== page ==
Whether they’ll reach star level is a question for the future, but the players headed to Anaheim following GM Pat Verbeek’s two days in Montreal should fill holes. Defenseman Pavel Mintyukov came to the Ducks at No. 10 overall after producing 62 points in 67 games in the Ontario Hockey League. His skating and offensive instinct help fill a hole created by the Hampus Lindholm trade.
22. Columbus Blue Jackets
The Blue Jackets landed two of the first 12 players chosen in the forms of highly touted defensemen David Jiricek and Denton Mateychuk and then followed up with forward Luca Del Bel Belluz in the second round at No. 44. Del Bel Belluz, in fact, was the eighth-ranked North American skater by NHL Central Scouting after scoring 30 goals and 76 points with Mississauga of the OHL last season.
21. Detroit Red Wings
Center Marco Kasper arrived as the eighth overall pick for GM Steve Yzerman following stints with Austria at both the world junior championship and world championship tournaments. Winger Dylan James came in the second round after a stellar rookie year in the USHL, and perhaps Yzerman’s biggest move was trading a third-round pick to St. Louis for prospective starting goalie Ville Husso.
Nos. 20-16: Islanders, Jets, Canucks, Predators, Capitals
20. New York Islanders
The Islanders traded out of the No. 13 position to grab starting defenseman Alex Romanov from Montreal in a deal that ultimately let the Canadiens move ahead with the Dach trade. Two more defensemen, Calle Odelius and Isaiah George, came in the second round, but it’ll ultimately be about Romanov, who was picked 38th overall in 2018 and has 133 NHL games under his belt.
19. Winnipeg Jets
Finnish center Brad Lambert was the 10th-ranked European skater as the draft got started, so the Jets getting him at 30th overall could be a coup down the road. Sixteen picks earlier, they’d grabbed high-motor winger Rutger McGroarty on the heels of an eight-goal output in six games while winning silver with the U.S. at the under-18 world championship tournament.
18. Vancouver Canucks
The Canucks’ draft class was highlighted by Swedish winger Jonathan Lekkerimaki, whom they got at No. 15 after he’d been ranked sixth among international skaters. He was the high scorer at the under-18 world championships and went on to score seven goals in 26 games in the top Swedish pro league. Now, the focus turns to whether Bruce Boudreau can maintain the magic created after he arrived last season.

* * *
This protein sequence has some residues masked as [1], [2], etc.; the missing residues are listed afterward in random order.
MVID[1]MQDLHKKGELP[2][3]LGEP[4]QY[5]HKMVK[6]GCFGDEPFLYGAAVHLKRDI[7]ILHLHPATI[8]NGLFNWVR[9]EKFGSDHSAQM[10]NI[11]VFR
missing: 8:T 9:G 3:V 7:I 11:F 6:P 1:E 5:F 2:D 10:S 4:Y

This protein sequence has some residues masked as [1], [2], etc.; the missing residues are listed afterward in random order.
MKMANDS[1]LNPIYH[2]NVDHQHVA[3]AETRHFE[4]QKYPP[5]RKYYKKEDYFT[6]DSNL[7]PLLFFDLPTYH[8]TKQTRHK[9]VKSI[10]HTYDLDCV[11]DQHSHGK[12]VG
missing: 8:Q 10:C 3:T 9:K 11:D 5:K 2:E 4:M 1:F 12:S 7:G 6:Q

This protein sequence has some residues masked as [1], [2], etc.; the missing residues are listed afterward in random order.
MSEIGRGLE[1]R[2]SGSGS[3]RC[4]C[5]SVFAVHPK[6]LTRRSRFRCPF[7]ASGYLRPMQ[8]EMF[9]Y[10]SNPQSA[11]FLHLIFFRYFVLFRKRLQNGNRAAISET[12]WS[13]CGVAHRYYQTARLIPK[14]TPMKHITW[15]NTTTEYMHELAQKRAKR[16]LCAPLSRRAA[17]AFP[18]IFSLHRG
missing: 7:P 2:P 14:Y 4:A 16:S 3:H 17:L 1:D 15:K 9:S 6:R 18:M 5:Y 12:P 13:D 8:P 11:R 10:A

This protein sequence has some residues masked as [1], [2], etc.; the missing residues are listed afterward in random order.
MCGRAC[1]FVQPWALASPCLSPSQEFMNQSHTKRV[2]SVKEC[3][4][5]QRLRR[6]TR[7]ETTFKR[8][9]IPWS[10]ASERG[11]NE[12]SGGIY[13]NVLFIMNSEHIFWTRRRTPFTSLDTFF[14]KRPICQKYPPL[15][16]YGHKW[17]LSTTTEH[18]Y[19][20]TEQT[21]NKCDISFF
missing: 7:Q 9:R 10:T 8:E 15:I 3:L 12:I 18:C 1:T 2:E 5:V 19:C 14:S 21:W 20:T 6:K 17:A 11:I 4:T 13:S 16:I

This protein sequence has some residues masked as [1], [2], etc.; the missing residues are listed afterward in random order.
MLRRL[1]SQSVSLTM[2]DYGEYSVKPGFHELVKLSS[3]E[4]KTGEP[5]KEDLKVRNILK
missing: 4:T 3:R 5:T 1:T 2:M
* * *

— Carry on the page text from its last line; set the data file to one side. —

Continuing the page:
17. Nashville Predators
Playmaking winger Joakim Kemell played above his age in the Liiga, the top league in his native Finland, and the Predators are excited about him in spite of his smallish 5’9”, 185-pound frame. But they made even bigger news with a current player, re-signing would-be unrestricted free agent Filip Forsberg to an eight-year, $68 million deal after he posted career bests in goals and assists with 42 apiece.
16. Washington Capitals
When it comes to the Capitals’ class of 2022, the future will be the ultimate arbiter. Washington grabbed power winger Ivan Miroshnichenko at No. 20 just five months after he was diagnosed with Hodgkin lymphoma. He’d been a top-five prospect on many lists prior to his illness. Later, the Capitals got defenseman Ryan Chesley at No. 37 after he’d arrived ranked 18th among North American skaters.
Nos. 15-11: Stars, Bruins, Golden Knights, Penguins, Oilers
15. Dallas Stars
It was all about the blue line for the Stars, who picked defensemen with each of their first four picks in Montreal. Lian Bichsel was their first pick at No. 18, and the 6’5”, 225-pounder will be a huge (literally) weapon when he develops to NHL-caliber play. Whether the team retains the services of free agency-bound veteran John Klingberg will have quite a bit to do with how the defense looks in 2022-23.
14. Boston Bruins
The Bruins were on the sidelines for the first round after sending that pick to Anaheim in March in exchange for Hampus Lindholm. So 54th overall selection Matthew Poitras slides in as Boston’s de facto first-rounder for 2022 coming off an OHL season in which he had 21 goals and 50 points in 68 games. Elsewhere, the team is awaiting word from 36-year-old center Patrice Bergeron on his future plans.
13. Vegas Golden Knights
Like the Bruins before them, the Golden Knights were also without a first-round pick in 2022 after sending it to Buffalo in the Jack Eichel deal last season. They wound up with Czech forward Matyas Sapovaliv at No. 48 after he’d produced 52 points in 68 games with Saginaw and was ranked 23rd among North American skaters. Vegas is also strapped for cash space with seven possible free agents.
12. Pittsburgh Penguins